Home Features Krka National Park, Croatia

Krka National Park, Croatia

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Krka National Park is located inland of the coastal town of Sibenik in Croatia. During the winter of 2015/16 I was staying there. And, as usual, my trusty Leica X Vario was on hand to record the incredibly beautiful countryside.

The park is named after the Krka river and covers an area of 142 square kilometres either side of the river as it flows from near the town of Knin towards the coast.

Skradinski Buk waterfall
Skradinski Buk waterfall

Krka village

Approaching the village, the river broadens out across an area of reeds and small islands before accelerating down to the Skradinski Buk waterfall. A channel, built to the south of the main river on the valley side, funnels some of the river water behind and through the village of Krka which is now known as the “Eco Village”.

The river diverted behind and above the village. The river is channelled away to the left, at the end of the zigzag wall, between the buildings

I was struck by the remarkably close integration between the village and river. And, since it was in winter after heavy rain when I visited, the water gushed through the village, just behind thick stone walls of the houses.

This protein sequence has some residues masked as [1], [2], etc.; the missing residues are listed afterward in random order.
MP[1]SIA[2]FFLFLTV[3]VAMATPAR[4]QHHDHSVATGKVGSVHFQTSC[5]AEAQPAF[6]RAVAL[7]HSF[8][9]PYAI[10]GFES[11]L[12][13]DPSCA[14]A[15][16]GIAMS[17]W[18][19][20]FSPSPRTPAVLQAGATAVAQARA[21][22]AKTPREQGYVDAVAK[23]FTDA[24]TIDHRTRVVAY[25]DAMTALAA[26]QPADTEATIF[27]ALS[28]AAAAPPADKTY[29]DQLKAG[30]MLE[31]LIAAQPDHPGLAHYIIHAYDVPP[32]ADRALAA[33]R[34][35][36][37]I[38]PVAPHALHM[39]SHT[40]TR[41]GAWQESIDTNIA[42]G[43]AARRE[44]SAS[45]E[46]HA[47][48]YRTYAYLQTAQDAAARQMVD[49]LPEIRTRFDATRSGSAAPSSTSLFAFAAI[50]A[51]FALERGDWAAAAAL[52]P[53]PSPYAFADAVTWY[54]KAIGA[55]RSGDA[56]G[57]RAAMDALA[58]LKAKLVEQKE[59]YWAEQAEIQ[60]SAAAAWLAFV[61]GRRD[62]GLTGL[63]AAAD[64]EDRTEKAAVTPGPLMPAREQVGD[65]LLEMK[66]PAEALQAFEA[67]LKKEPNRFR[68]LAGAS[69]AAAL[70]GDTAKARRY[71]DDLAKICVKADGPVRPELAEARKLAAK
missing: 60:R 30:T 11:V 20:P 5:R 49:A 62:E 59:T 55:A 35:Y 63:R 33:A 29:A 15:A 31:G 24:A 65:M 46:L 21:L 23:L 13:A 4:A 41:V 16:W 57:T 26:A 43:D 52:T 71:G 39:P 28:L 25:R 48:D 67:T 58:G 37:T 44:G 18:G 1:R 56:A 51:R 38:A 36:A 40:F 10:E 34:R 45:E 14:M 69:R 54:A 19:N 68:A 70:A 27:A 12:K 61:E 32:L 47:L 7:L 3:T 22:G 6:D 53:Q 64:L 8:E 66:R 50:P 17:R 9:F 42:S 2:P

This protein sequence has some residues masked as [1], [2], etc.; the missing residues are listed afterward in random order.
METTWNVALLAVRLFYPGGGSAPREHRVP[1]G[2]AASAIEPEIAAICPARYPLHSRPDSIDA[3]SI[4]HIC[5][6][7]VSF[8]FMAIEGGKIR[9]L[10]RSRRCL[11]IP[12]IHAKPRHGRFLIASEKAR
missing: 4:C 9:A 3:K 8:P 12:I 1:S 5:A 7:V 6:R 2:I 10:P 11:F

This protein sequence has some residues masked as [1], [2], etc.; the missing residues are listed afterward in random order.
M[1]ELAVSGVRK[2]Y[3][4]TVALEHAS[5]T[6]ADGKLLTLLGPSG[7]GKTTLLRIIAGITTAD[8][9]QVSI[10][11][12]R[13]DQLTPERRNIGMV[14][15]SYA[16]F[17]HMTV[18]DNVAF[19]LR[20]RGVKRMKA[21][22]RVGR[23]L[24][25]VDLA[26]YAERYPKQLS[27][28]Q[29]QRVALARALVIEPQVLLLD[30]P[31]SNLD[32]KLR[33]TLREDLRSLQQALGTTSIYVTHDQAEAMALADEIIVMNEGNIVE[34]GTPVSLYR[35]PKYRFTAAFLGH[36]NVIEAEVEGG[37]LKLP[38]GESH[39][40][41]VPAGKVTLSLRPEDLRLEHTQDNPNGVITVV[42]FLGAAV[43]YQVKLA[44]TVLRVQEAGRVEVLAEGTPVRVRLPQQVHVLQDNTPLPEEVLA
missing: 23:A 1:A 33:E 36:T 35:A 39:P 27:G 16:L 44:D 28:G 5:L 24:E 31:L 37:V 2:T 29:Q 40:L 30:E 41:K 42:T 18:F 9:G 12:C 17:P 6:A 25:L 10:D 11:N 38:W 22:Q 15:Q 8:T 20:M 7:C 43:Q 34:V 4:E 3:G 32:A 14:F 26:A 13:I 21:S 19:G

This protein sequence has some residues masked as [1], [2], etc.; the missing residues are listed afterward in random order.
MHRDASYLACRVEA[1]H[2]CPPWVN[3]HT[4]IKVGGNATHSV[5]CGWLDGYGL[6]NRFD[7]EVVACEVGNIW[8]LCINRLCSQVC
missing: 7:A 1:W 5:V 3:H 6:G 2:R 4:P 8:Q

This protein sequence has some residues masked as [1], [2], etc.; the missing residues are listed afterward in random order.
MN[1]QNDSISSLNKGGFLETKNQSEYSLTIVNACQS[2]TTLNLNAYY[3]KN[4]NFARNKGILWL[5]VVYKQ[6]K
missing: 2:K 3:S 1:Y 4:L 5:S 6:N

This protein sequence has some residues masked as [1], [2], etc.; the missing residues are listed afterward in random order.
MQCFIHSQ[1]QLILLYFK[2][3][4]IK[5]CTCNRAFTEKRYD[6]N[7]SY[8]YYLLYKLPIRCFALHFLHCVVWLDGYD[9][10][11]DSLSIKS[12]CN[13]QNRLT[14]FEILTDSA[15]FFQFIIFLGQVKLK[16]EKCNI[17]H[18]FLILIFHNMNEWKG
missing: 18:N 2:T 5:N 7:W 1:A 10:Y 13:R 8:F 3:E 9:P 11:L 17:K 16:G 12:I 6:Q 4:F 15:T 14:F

The river channelled and flowing with great force between the buildings
Looking out to the slower moving waters

Smaller streams weaved their way around and between the houses before being channelled into flumes to rush onto the milling mechanisms designed to harness and utilise their energy.

The flumes to the milling mechanisms

Harnessing the river

Krka village demonstrates the water-harnessing technologies that were used to mill grain, soften cloth with heavy wooden hammers and wash clothes. When I visited, many of the exhibitions were closed because of the season, but I was able to get a good sense of how life must have been lived when the village was fully working.

The milling mechanisms

A boardwalk wound its way over islets across the slowly flowing river. That, and a series of small bridges, enabled me to cross to the northern bank of the river and to follow the river down past Skradinski Buk.

On the boardwalk
Beside the boardwalk
Skradinski Buk waterfall

First AC Street Lighting

The waters of Skradinski Buk flow into the Jaruga power plant which is immediately downstream from the village. The original plant, construction of which began in 1894, provided the first alternating current (AC) power system in Croatia. Transmitted to Sibenik on the coast, it enabled the city to become the first in the world with street lights powered by an AC system. I found the old turbines exhibited beneath the village, near where the bridge meets the southern side of the river — all very photogenic. I liked the curves of the turbines, the way my eye moved around the old metalwork, and their colours.